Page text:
KiCad database libraries on macOS


On December 11, 2022 the KiCad team announced support for macOS universal builds in the 6.99 nightly releases. Using a universal build greatly simplifies the process of setting up database libraries and is strongly recommended. If you are using an older x86_64 nightly build released before December 12, 2022 on a Mac with Apple Silicon (i.e. the file does NOT start with kicad-unified-universal), make sure to follow the old instructions found here:


A new “Database Libraries” feature was recently added to the KiCad macOS Nightlies (6.99) and is scheduled to be officially released in KiCad 7. Here’s an overview from the documentation:

A database library is a type of KiCad symbol library that holds data about parts in an external SQL database. Database libraries do not contain any symbol or footprint definitions by themselves. Instead, they reference symbols and footprints found in other KiCad libraries. Each database library entry maps a KiCad symbol (from another library) to a set of properties (fields) and usually a KiCad footprint (from a footprint library).

Using database libraries allows you to create fully-defined parts (sometimes called atomic parts) out of KiCad symbols and footprints without needing to store all the part properties in a symbol library. The external database can be linked to third-party tools for managing part data and lifecycles. Database library workflows are generally more complex than the standard KiCad library workflows, and so this type of library is typically only used in situations where it makes managing a large library of fully-defined parts more efficient (such as in organization or team settings).

In this article, I’m going to show you how to configure KiCad to use a SQLite-based database library with KiCad on macOS.

SQLite ODBC Driver setup on macOS

The initial implementation of the database libraries feature only supports Open Database Connectivity (ODBC) connections to SQL databases. An ODBC driver is needed to provide a translation layer between KiCad and the underlying SQL database implementation (SQLite, Postgres, etc).

Install SQLite and the SQLite ODBC driver

SQLite and the SQLite ODBC driver can be installed via homebrew:

brew install sqlite sqliteodbc

Install GUI Apps

Install DB Browser for SQLite from to browse and edit SQLite database files.

Install iODBC driver manager from to manage the ODBC driver configuration.

Configure the ODBC Driver

If ~/Library/ODBC/ doesn’t already exist, you’ll get the following error when trying to save “User” settings in the iODBC driver manager:


So, make sure the directory exists:

mkdir -p ~/Library/ODBC/

Run iODBC and open the “ODBC Drivers” tab.

Click the “Add a driver” button:


Homebrew installs the ODBC driver in a different location depending on whether homebrew was installed for an Intel (x86_64) or Apple Silicon (arm64) based Mac. Make sure to use the correct paths for your system and click “OK” in the dialog box:

Description of the driver: SQLite3

Driver file name: /usr/local/lib/libsqlite3odbc.dylib

Setup file name: /usr/local/lib/libsqlite3odbc.dylib

Driver defined as: User

Description of the driver: SQLite3

Driver file name: /opt/homebrew/lib/libsqlite3odbc.dylib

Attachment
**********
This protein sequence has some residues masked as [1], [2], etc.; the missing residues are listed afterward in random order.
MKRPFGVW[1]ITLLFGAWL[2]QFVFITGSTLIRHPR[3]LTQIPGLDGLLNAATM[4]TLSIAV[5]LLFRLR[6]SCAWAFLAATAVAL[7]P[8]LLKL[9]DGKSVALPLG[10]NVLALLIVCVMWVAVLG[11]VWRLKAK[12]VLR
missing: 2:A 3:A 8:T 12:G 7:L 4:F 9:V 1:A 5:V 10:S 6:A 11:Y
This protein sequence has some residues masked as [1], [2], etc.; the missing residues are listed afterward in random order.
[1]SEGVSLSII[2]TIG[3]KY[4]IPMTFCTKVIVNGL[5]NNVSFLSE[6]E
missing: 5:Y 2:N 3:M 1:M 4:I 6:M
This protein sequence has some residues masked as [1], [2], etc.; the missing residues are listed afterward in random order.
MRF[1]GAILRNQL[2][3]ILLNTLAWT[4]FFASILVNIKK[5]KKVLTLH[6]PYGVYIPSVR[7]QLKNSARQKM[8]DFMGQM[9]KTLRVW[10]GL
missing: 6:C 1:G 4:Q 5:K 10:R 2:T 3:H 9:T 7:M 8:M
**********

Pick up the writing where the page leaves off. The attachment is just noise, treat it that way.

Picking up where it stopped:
Setup file name: /opt/homebrew/lib/libsqlite3odbc.dylib

Driver defined as: User


Click “OK” to save the settings:


This will write the following ODBC configuration files to ~/Library/ODBC:

  • odbc.ini
  • odbcinst.ini

In this simple example, odbc.ini will initially be empty and odbcinst.ini should contain the following config:

[ODBC Drivers]
SQLite = Installed

Driver = /usr/local/lib/libsqlite3odbc.dylib
Setup  = /usr/local/lib/libsqlite3odbc.dylib
[ODBC Drivers]
SQLite = Installed

Driver = /opt/homebrew/lib/libsqlite3odbc.dylib
Setup  = /opt/homebrew/lib/libsqlite3odbc.dylib

Create a test KiCad project

Now that SQLite and the SQLite ODBC driver are set up, we can test the new KiCad database library feature.

Create a new KiCad project test-dblib:


For simplicity, we’re going to use a pre-made database library provided by the KiCad developers.

Download the following files from

  • database.sqlite
  • qa_dblib.kicad_dbl

Copy both of these files into the KiCad project directory:


Open the qa_dblib.kicad_dbl file in a text editor and make sure the Driver and Database values are correct. The value for Driver should match the value specified in odbcinst.ini, which in this example is SQLite3. The value for database is ${CWD}/database.sqlite since the SQLite database file is located in the same directory as the .kicad_dbl file.

    "meta": {
        "version": 0,
        "filename": "qa_dblib.kicad_dbl"
    "name": "QA Database",
    "description": "A database for testing purposes",
    "source": {
        "type": "odbc",
        "dsn": "",
        "username": "",
        "password": "",
        "timeout_seconds": 2,
        "connection_string": "Driver={SQLite3};Database=${CWD}/database.sqlite"
    "libraries": [

Open the Symbol Libraries editor by clicking on “Preferences” → “Manage Symbol Libraries…” and then click on the “Project Specific Libraries” tab (this process is the same if you wanted to add this to the global libraries instead).


Select the qa_dblib.kicad_dbl in the file chooser:


Click OK to add the database library to the symbol library table:


Now, open the schematic, choose “Place” → “Add Symbol”, and you should be able to choose a symbol from the database library! 🥳


Browse the database directly

You can browse/edit the SQLite database file directly using the DB Browser for Open the database.sqlite library file in DB Browser for SQLite:


You can view the database schema:


Or browse the data contained in the tables:



Anything I got wrong? Let me know in the comments below.